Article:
Cleveland Public Theatre has extended Cut to Pieces, a one-woman show starring Chris Seibert and directed by Raymond Bobgan. Reviewing the production for Scene, Christine Howie wrote: “By taking an age-old trope of several people convened at a spooky mansion and twisting virtually everything thereafter, Bobgan and Seibert come up with a bounty of inspired moments. Cut to Pieces has an innocent arrogance and an energetic spirit of invention that makes it a thoroughly memorable experience.” Initially scheduled to run through this weekend, the additional performances are at 7:30 p.m. June 4-6 at Cleveland Public Theatre (6415 Detroit, 216.631.2727). Tickets: $10 to $20. — Michael Gill
Originally called the Black Supersuckers when they formed in Tucson in 1988, the Supersuckers didn’t have any cow in their punk in those early days. But after only a year together, they packed their bags and moved to Seattle, dropped the “black” part of the moniker and kicked out their singer. Guitarist Eddie Spaghetti made a quick and easy transition to the mic, and it wasn’t long before the guys signed to the venerable Sub Pop label and released The Smoke of Hell. While they’re not nearly as grungey as the rest of Sub Pop’s roster, the Supersuckers fit in with the company’s noise-loving ethos. But everything changed when the band released 1997’s Must’ve Been High, an album that embraced Johnny Cash and Waylon Jennings’ outlaw country. The Supersuckers’ latest CD, Get It Together, features more of the same rowdy, kick-your-teeth-in tunes. Doors open at 7 p.m. at Peabody’s (2045 E. 21st St., 216.776.9999). Tickets: $12 advance, $17 day of show. — Jeff Niesel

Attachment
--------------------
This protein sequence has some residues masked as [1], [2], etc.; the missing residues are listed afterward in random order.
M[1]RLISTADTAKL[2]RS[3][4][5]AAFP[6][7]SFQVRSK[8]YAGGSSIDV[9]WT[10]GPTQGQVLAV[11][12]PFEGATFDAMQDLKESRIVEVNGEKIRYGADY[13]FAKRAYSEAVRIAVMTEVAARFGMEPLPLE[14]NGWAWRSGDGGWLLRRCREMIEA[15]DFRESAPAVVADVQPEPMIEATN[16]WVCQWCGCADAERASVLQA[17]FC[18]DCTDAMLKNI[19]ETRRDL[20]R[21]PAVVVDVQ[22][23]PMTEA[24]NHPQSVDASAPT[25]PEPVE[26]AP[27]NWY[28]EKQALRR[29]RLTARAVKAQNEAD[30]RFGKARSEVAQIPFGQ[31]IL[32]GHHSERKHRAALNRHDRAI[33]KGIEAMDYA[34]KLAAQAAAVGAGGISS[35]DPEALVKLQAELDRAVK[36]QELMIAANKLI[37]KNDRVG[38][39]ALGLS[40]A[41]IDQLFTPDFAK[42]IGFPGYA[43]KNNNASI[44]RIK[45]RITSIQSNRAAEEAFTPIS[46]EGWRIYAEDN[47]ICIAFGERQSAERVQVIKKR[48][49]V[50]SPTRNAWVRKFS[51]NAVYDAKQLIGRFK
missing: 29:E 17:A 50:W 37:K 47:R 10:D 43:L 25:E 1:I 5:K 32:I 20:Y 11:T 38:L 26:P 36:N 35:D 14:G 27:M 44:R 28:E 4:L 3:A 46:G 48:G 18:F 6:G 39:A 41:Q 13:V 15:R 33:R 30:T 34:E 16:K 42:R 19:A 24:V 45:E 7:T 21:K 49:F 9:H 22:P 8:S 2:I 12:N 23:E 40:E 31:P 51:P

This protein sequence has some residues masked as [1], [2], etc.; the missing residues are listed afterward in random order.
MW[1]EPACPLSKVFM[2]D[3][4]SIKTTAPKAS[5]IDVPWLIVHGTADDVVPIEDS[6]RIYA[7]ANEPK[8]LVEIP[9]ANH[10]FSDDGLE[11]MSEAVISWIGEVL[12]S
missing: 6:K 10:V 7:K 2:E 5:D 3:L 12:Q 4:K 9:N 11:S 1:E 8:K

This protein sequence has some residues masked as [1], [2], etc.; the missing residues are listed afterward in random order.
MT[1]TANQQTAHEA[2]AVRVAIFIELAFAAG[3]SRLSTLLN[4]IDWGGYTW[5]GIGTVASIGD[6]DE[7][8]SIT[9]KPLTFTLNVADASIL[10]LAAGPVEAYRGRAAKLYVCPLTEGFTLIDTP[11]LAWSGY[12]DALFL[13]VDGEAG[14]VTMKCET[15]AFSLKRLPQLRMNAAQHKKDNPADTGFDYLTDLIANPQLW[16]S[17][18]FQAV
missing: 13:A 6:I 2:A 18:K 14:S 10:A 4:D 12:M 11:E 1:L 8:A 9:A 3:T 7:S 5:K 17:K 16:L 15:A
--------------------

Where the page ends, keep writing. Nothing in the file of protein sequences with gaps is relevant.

For the past 14 years, pianist Sergei Babayan has attracted young players from around the world to study with him at the Sergei Babayan International Piano Academy. It’s a little like camp: Kids come from all over to work and play for two weeks, but instead of swimming and roasting marshmallows, they retreat to air-conditioned rooms equipped with Steinways. And instead of counselors leading singalongs with dubious rhyme schemes, there’s a world-class pianist helping the next generation hone their chops. Babayan was the first Soviet Union pianist to compete without government sponsorship after Communism fell. Free of government constraints, he immediately began to snag top prizes in international competitions, including Cleveland’s Casadesus International Piano Competition (predecessor to the Cleveland International Piano Competition) in 1990. He joined the Cleveland Institute of Music’s faculty two years later. “I believe that artists must live and work at a fever pitch in the incessant pursuit of ideal beauty and the highest degree of artistry,” he says. “My hope is to inspire students to focus intensely on a single facet of the music — for hours if necessary.” The fruits of that labor are on display in a final marathon recital by campers, er, students, at 6 p.m. at CIM’s Mixon Hall (11021 East Blvd., 216.791.5000). It’s free. — Michael Gill